This is part four of a five-part story. To start from the beginning, go here.

Ron Wyden built the internet because he worried about the northern spotted owl.

OK, that's an oversimplification. But in 1995, Wyden feared the loss of timber jobs under new environmental regulations would submarine Oregon's economy. He hoped to replace them with tech-sector work.

Two decades later, the loss of logging jobs remains a heated debate in Oregon. The results of Wyden's effort are mixed. No major social media platform is headquartered in Oregon, but many of the tech startups sprouting in the city are inextricably linked with those big platforms. Data compiled by the Oregon Department of Economic Analysis shows tech work has replaced timber jobs.

What Was the Result for Victims of Revenge Porn?

Melanie Kebler, a former state prosecutor who now works for the Oregon Crime Victims Law Center, represented the victims in two of the first "revenge porn" cases charged in Oregon, both in Washington County in 2016.

The perpetrators in both cases were convicted—one of uploading videos to nine porn sites and the other of putting up photos of his former girlfriend, naked, on the internet.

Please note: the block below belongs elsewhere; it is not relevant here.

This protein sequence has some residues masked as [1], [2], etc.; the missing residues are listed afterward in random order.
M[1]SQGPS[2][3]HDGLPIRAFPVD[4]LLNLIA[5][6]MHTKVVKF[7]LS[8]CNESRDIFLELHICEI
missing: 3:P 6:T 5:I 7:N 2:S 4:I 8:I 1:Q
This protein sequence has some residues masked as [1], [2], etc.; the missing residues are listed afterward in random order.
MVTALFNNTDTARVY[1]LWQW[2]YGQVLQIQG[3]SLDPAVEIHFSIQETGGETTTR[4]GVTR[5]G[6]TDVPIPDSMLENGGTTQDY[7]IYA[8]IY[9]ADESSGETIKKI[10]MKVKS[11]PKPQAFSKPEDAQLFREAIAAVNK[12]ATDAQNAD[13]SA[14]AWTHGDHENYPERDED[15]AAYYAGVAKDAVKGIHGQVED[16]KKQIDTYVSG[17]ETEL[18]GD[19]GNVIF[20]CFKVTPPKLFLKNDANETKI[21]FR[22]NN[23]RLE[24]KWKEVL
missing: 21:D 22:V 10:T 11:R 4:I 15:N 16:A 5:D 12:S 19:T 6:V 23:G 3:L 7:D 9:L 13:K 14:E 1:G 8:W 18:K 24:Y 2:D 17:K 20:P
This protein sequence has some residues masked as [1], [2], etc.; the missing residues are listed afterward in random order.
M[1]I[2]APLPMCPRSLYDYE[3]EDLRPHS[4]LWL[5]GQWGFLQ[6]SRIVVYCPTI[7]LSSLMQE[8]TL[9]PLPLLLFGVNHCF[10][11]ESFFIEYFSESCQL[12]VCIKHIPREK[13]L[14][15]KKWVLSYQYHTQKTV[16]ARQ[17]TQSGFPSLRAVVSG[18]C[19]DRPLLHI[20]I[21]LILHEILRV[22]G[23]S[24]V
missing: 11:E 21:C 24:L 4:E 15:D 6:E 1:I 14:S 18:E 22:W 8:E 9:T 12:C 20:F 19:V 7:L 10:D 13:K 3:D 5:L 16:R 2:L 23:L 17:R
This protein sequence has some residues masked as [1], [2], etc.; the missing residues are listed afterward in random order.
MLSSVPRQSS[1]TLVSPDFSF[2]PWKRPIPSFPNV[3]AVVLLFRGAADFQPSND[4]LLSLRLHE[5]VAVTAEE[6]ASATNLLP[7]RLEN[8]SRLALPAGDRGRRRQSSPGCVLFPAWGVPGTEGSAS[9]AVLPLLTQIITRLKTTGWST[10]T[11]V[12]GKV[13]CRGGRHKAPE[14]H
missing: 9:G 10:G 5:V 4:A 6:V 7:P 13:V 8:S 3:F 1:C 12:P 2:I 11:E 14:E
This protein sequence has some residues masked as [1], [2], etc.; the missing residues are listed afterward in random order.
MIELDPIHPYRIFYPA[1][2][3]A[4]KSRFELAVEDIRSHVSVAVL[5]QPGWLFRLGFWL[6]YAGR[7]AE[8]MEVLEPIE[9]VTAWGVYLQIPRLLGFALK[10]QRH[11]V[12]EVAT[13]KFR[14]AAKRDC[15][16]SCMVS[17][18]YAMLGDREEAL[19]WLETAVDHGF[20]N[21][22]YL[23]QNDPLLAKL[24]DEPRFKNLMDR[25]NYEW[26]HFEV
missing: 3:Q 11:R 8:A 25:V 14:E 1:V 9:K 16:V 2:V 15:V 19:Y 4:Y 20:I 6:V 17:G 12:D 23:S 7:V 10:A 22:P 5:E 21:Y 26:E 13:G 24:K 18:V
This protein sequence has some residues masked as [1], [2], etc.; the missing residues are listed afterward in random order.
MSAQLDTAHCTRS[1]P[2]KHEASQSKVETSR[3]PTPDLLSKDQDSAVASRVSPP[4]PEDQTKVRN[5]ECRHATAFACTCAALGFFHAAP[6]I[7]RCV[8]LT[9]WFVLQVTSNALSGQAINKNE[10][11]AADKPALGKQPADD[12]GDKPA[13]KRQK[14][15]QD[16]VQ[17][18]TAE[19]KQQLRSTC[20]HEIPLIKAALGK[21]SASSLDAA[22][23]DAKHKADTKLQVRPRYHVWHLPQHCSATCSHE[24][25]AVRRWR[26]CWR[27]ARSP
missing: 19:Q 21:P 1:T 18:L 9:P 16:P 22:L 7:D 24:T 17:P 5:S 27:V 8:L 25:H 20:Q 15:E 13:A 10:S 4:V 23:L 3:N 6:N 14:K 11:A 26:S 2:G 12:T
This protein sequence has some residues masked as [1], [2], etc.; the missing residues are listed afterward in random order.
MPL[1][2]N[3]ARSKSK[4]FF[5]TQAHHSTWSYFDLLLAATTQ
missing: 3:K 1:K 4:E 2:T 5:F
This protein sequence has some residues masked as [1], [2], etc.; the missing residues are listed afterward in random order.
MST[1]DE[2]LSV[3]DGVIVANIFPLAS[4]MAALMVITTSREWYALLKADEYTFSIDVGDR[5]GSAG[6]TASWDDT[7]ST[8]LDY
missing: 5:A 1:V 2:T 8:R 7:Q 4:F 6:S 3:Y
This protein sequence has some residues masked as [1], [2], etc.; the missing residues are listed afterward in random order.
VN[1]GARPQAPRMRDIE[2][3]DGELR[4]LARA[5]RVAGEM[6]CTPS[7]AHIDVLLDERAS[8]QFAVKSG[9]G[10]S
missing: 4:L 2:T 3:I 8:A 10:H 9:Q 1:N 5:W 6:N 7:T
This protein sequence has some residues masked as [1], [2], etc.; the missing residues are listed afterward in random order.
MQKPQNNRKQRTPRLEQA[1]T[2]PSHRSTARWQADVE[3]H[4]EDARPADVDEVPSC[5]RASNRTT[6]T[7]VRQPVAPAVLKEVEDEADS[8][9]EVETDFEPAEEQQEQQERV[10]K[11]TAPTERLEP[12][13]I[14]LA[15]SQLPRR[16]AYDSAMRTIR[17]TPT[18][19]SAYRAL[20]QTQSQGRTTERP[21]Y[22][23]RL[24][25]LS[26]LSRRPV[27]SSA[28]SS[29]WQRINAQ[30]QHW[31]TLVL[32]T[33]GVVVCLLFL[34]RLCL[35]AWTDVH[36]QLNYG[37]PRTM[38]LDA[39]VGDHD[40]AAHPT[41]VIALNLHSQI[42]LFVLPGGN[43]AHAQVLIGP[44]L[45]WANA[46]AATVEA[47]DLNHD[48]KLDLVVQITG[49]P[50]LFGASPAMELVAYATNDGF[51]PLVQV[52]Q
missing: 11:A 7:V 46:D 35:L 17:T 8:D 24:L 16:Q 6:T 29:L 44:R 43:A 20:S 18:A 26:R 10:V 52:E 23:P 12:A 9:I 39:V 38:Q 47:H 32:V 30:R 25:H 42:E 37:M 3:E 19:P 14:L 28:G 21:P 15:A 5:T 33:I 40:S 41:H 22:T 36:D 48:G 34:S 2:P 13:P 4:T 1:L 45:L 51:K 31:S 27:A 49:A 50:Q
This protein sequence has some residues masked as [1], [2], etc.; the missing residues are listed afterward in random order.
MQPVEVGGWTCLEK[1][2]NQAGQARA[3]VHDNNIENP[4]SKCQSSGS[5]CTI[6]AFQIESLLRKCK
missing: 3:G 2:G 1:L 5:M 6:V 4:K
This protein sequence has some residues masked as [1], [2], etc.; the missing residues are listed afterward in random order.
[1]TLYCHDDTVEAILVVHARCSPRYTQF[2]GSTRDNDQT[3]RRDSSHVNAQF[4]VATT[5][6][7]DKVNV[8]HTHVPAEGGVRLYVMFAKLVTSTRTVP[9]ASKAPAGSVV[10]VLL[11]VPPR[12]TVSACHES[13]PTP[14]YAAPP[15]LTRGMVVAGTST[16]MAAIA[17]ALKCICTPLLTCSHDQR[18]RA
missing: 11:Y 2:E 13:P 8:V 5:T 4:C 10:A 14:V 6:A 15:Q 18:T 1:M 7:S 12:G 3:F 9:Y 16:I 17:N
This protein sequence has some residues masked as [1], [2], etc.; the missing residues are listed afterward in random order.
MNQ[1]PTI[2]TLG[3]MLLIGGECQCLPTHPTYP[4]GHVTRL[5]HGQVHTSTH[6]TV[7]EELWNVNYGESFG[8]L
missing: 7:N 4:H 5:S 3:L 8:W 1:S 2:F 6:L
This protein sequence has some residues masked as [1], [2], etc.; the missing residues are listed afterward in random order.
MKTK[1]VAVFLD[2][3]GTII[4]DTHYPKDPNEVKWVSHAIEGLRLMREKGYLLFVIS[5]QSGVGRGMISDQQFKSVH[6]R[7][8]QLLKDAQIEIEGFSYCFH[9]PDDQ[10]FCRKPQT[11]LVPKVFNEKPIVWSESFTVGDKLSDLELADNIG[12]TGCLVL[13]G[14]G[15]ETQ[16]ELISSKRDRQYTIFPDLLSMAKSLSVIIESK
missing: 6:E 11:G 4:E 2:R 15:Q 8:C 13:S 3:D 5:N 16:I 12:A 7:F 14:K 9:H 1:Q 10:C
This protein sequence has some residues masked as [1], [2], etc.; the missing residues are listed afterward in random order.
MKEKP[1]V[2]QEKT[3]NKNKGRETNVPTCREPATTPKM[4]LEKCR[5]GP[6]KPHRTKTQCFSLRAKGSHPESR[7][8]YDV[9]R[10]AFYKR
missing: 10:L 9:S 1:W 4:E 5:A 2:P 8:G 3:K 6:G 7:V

But Kebler had no legal power to pursue the online platforms where the crimes occurred.

Victims of revenge porn—mostly women, research shows—have some legal recourse to seek criminal charges or civil damages against perpetrators who post their images or videos.

What they don't have, because of Section 230 of the Communications Decency Act, is leverage with Comcast, Facebook or other giant online platforms to remove the images. That's because the federal saw says internet service providers aren't liable for the content they carry.

"It's often very hard to figure out who's hosting the content, and when victims do, the companies often won't take any responsibility," Kebler says.

Even in cases where the perpetrators are charged criminally, the images may stay online indefinitely because internet service providers are under no obligation to remove content, and sites often pirate content from each other.

Some platforms move quickly to remove images. (PornHub is known to be especially responsive.) Others plod—or don't respond at all.

"The onus is on the victim to keep searching for images," Kebler says. "It's a real quagmire for them. Even if they get one site to take them down, they pop up somewhere else."

Kebler says the effect of revenge porn on her clients is "devastating."

"Anyone you meet may have seen images of your most private moments," Kebler says. "It's embarrassing and humiliating."

Kebler acknowledges the position of Wyden and other advocates for an unfettered internet, but thinks Section 230 needs to be updated. "I don't think anybody realized 20 or 30 years ago that these kind of images would spread so fast or be so harmful," she says. "There has to be a way to protect free speech but make it easier for victims to access justice."